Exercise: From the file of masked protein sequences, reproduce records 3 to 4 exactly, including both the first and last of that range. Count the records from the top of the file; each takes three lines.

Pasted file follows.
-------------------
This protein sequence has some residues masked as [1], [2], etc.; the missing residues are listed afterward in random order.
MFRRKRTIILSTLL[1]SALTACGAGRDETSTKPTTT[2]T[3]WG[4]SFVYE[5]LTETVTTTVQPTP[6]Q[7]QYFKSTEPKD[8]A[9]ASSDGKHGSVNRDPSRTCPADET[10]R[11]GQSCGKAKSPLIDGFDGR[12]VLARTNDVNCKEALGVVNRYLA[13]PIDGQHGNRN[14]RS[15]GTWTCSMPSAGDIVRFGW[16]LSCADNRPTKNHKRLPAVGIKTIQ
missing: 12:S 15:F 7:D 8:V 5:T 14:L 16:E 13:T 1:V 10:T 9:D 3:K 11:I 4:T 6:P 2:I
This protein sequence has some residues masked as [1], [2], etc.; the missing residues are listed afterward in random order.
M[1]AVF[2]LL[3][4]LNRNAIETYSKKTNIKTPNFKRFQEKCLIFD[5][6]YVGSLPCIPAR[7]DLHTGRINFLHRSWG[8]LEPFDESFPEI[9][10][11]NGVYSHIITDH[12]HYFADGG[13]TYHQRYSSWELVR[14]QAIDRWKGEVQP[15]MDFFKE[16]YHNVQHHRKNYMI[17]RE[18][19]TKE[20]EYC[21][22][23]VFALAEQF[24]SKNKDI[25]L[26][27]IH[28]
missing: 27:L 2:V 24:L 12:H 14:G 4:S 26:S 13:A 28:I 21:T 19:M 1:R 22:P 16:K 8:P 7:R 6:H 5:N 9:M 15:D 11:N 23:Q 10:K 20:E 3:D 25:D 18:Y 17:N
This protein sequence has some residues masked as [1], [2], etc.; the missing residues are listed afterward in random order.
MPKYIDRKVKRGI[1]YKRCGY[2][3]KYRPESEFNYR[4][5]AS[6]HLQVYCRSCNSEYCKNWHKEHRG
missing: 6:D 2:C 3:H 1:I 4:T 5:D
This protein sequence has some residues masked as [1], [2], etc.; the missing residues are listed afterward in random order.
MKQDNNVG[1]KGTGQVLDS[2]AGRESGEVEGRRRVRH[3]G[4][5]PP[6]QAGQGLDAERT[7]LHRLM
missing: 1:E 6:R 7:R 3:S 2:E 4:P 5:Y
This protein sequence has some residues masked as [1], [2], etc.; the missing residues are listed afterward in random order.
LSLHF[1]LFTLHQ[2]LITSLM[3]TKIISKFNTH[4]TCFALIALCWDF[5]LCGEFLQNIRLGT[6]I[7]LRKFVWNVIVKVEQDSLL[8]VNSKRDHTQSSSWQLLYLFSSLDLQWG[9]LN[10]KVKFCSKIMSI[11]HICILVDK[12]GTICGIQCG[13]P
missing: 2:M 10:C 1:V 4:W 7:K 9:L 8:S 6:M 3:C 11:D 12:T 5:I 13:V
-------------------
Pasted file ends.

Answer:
This protein sequence has some residues masked as [1], [2], etc.; the missing residues are listed afterward in random order.
MPKYIDRKVKRGI[1]YKRCGY[2][3]KYRPESEFNYR[4][5]AS[6]HLQVYCRSCNSEYCKNWHKEHRG
missing: 6:D 2:C 3:H 1:I 4:T 5:D
This protein sequence has some residues masked as [1], [2], etc.; the missing residues are listed afterward in random order.
MKQDNNVG[1]KGTGQVLDS[2]AGRESGEVEGRRRVRH[3]G[4][5]PP[6]QAGQGLDAERT[7]LHRLM
missing: 1:E 6:R 7:R 3:S 2:E 4:P 5:Y